One strange quantum effect is visible by the “delayed choice experiments”, made popular by Wheeler. Wheeler provides the example of a photon emitted by a very distant star. He considers the case when between us and that star there is a galaxy, which bend the light ray, according to General Relativity. According to QM, among the possible experiments we can make with the incoming photon, there are two mutually exclusive. First, we can observe whether it passes through the left, or through the right of that galaxy - the “which way” measurement. The second possibility is to put the two possible ways to interfere one another, like the photon was traveled “both ways”. The problem is that we can make our choice now, long time after the photon was emitted by the distant star, and long time after it was bent by that galaxy. We can choose now what kind of behavior had the photon thousands of years ago. This is really something that bends our intuition on time very much. We tend to believe that the past determines, or at least influences the future, but future influencing the past?

It is usually believed that the wavefunction, when measured, suffers a collapse. The corresponding state vector becomes suddenly projected on one of the observable’s eigenstates. This is a little strange, because it entails a discontinuity in evolution, which we never observed. This discontinuity makes more difficult the preservation of conserved quantities, because usually the conservation laws are effects of the unitary evolution, but a discontinuous jump may break them down. Yet, we haven’t observed such breaking of the conservation laws, nor we had observed other direct evidence of the jump, except our knowledge that we prepared the system to be in one state, and we detect it in another state. In the Smooth Quantum Mechanics eprint, I show that we can avoid the discontinuity of the wavefunction collapse. I use the entanglement between the observed system, and the measurement device that performed the previous measurement (the preparation device), and the possibility of choosing with a delay the initial conditions. What appears to be a jump, is described in a continuous, even smooth way (which is even unitary at a higher level). The past interaction with the preparation device happens in such a way, that it anticipates the outcome of the measurement. This interaction takes place during a finite time, and changes smoothly the state, such that, when it is measured, to be an eigenstate of the observable. I use a mechanism similar to the delayed choice experiment, but which, because of the smoothness, extends indefinitely in the past.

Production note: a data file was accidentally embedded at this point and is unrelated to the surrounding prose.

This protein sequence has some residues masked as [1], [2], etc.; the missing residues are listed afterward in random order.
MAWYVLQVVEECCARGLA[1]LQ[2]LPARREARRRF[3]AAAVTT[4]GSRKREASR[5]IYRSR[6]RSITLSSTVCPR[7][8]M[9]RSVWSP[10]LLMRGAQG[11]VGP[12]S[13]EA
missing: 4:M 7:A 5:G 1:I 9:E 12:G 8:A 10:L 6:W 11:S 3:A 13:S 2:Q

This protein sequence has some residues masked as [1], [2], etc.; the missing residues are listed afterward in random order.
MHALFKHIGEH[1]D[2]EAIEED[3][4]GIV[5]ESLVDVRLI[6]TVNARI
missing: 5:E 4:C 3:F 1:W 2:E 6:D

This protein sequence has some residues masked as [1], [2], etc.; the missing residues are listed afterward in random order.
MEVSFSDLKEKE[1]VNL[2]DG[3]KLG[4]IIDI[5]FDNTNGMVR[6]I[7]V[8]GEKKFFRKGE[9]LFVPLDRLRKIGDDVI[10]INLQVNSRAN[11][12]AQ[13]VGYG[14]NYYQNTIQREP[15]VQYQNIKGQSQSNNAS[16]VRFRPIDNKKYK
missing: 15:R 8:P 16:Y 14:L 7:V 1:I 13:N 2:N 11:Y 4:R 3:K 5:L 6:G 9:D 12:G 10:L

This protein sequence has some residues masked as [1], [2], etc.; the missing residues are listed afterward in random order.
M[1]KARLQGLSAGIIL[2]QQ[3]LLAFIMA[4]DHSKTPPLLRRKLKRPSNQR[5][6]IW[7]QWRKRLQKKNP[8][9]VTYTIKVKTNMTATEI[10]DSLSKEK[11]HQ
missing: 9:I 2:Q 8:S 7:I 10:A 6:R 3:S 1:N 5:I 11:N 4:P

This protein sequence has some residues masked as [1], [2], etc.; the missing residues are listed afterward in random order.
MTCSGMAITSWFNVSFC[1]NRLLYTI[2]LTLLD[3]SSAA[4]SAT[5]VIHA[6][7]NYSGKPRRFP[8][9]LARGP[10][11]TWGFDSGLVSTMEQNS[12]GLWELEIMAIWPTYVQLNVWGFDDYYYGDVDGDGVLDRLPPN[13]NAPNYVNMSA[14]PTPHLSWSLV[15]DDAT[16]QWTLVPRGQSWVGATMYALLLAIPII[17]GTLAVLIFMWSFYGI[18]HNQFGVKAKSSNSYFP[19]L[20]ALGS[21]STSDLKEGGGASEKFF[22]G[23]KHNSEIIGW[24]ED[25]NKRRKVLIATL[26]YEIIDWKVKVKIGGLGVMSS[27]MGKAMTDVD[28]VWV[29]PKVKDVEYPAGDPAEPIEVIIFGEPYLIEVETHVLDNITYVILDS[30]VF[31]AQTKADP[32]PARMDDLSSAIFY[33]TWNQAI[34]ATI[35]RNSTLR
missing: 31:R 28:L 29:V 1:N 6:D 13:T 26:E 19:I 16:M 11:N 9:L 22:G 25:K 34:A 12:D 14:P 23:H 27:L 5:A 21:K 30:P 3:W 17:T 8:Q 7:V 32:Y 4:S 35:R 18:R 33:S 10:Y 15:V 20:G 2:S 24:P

Because the smooth QM provides a smooth description of what was believed to be a discontinuous collapse, it appears that Einstein, de Broglie, and Schrödinger weren’t that wrong. The determinism was also brought back by Bohm, by using nonlocal hidden variables. In the smooth QM, the hidden variables are replaced naturally by the yet to be determined initial conditions. The nonlocality remains in all versions, but the determinism becomes possible just by unitary evolution (Schrödinger’s equation being replaced with the von Neumann’s, because we deal with entangled states). So, we can say that both sides in the Einstein-Bohr debate were simultaneously right, at an unexpected degree.

If the standard QM allows the free-will, so does the smooth version, because the freedom of choosing the observable is exactly the same. The smooth version is deterministic, but the initial conditions are not determined yet completely, and each new experiment adds new information about them. This is why they can be named “delayed initial conditions”.